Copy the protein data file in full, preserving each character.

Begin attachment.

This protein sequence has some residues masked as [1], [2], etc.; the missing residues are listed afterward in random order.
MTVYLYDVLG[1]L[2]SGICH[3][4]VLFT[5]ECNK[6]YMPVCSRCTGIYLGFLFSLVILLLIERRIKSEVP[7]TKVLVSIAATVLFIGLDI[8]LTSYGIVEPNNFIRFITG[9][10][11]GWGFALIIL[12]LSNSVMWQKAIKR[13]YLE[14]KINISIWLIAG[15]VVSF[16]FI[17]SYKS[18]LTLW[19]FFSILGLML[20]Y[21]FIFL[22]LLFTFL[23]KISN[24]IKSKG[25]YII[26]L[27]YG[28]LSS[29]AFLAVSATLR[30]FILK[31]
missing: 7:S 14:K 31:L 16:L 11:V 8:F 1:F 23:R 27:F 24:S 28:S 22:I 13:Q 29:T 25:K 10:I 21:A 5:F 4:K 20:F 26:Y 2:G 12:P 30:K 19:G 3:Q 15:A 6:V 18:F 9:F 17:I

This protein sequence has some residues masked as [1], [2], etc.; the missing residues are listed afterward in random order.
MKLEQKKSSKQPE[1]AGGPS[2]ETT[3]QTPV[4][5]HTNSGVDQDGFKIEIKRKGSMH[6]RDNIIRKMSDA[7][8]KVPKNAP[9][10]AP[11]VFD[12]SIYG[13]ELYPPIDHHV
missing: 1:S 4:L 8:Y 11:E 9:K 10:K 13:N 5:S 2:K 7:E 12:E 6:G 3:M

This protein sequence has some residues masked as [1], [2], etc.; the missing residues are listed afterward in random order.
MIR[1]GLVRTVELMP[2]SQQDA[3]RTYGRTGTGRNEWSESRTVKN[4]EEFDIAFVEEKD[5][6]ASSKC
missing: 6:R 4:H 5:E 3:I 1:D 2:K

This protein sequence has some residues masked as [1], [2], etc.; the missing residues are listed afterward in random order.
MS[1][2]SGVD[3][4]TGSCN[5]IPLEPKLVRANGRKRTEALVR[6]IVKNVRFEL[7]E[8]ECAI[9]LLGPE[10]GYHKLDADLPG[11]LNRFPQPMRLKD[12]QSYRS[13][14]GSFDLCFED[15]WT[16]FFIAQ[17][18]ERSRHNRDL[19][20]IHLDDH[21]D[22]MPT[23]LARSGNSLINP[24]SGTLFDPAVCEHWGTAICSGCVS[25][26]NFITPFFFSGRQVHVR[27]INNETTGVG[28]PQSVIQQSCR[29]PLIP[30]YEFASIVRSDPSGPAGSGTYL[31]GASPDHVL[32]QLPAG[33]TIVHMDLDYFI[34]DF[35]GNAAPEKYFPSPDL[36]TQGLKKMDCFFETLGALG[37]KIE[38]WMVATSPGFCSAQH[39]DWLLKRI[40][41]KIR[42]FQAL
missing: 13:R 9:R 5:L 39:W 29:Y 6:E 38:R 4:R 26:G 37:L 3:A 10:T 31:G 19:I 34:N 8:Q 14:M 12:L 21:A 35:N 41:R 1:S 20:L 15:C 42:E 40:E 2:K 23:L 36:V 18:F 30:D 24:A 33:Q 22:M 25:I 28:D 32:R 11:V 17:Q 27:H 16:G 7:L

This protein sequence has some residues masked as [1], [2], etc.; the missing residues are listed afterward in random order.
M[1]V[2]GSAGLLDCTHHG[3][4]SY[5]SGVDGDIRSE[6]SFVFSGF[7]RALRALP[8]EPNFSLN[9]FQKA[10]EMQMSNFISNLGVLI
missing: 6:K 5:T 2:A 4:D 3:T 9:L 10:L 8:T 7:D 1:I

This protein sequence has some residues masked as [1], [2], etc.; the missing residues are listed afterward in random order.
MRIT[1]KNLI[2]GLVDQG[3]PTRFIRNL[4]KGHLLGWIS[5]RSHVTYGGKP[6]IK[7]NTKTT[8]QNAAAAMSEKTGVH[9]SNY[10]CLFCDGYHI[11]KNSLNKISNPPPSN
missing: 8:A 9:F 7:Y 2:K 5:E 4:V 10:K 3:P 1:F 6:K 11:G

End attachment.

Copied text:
This protein sequence has some residues masked as [1], [2], etc.; the missing residues are listed afterward in random order.
MTVYLYDVLG[1]L[2]SGICH[3][4]VLFT[5]ECNK[6]YMPVCSRCTGIYLGFLFSLVILLLIERRIKSEVP[7]TKVLVSIAATVLFIGLDI[8]LTSYGIVEPNNFIRFITG[9][10][11]GWGFALIIL[12]LSNSVMWQKAIKR[13]YLE[14]KINISIWLIAG[15]VVSF[16]FI[17]SYKS[18]LTLW[19]FFSILGLML[20]Y[21]FIFL[22]LLFTFL[23]KISN[24]IKSKG[25]YII[26]L[27]YG[28]LSS[29]AFLAVSATLR[30]FILK[31]
missing: 7:S 14:K 31:L 16:L 11:V 8:F 1:F 23:R 27:F 24:S 28:S 22:I 13:Q 29:T 25:K 10:I 21:A 5:F 4:K 20:F 26:Y 2:G 12:P 30:K 19:G 3:Q 15:A 6:V 18:F 9:F 17:I

This protein sequence has some residues masked as [1], [2], etc.; the missing residues are listed afterward in random order.
MKLEQKKSSKQPE[1]AGGPS[2]ETT[3]QTPV[4][5]HTNSGVDQDGFKIEIKRKGSMH[6]RDNIIRKMSDA[7][8]KVPKNAP[9][10]AP[11]VFD[12]SIYG[13]ELYPPIDHHV
missing: 1:S 4:L 8:Y 11:E 9:K 10:K 13:N 5:S 2:K 7:E 12:E 6:G 3:M

This protein sequence has some residues masked as [1], [2], etc.; the missing residues are listed afterward in random order.
MIR[1]GLVRTVELMP[2]SQQDA[3]RTYGRTGTGRNEWSESRTVKN[4]EEFDIAFVEEKD[5][6]ASSKC
missing: 6:R 4:H 5:E 3:I 1:D 2:K

This protein sequence has some residues masked as [1], [2], etc.; the missing residues are listed afterward in random order.
MS[1][2]SGVD[3][4]TGSCN[5]IPLEPKLVRANGRKRTEALVR[6]IVKNVRFEL[7]E[8]ECAI[9]LLGPE[10]GYHKLDADLPG[11]LNRFPQPMRLKD[12]QSYRS[13][14]GSFDLCFED[15]WT[16]FFIAQ[17][18]ERSRHNRDL[19][20]IHLDDH[21]D[22]MPT[23]LARSGNSLINP[24]SGTLFDPAVCEHWGTAICSGCVS[25][26]NFITPFFFSGRQVHVR[27]INNETTGVG[28]PQSVIQQSCR[29]PLIP[30]YEFASIVRSDPSGPAGSGTYL[31]GASPDHVL[32]QLPAG[33]TIVHMDLDYFI[34]DF[35]GNAAPEKYFPSPDL[36]TQGLKKMDCFFETLGALG[37]KIE[38]WMVATSPGFCSAQH[39]DWLLKRI[40][41]KIR[42]FQAL
missing: 13:R 9:R 5:L 39:W 29:Y 6:E 38:R 4:R 26:G 37:L 3:A 10:T 31:G 19:I 34:N 8:Q 14:M 12:L 21:A 35:N 41:R 1:S 20:L 15:C 42:E 40:E 2:K 23:L 36:V 18:F 30:D 24:A 33:Q 22:M 25:I 28:D 32:R 11:V 17:Q 27:H 16:G 7:L

This protein sequence has some residues masked as [1], [2], etc.; the missing residues are listed afterward in random order.
M[1]V[2]GSAGLLDCTHHG[3][4]SY[5]SGVDGDIRSE[6]SFVFSGF[7]RALRALP[8]EPNFSLN[9]FQKA[10]EMQMSNFISNLGVLI
missing: 6:K 5:T 2:A 4:D 3:T 9:L 10:L 8:T 7:D 1:I

This protein sequence has some residues masked as [1], [2], etc.; the missing residues are listed afterward in random order.
MRIT[1]KNLI[2]GLVDQG[3]PTRFIRNL[4]KGHLLGWIS[5]RSHVTYGGKP[6]IK[7]NTKTT[8]QNAAAAMSEKTGVH[9]SNY[10]CLFCDGYHI[11]KNSLNKISNPPPSN
missing: 8:A 9:F 7:Y 2:K 5:E 4:V 10:K 3:P 1:F 6:K 11:G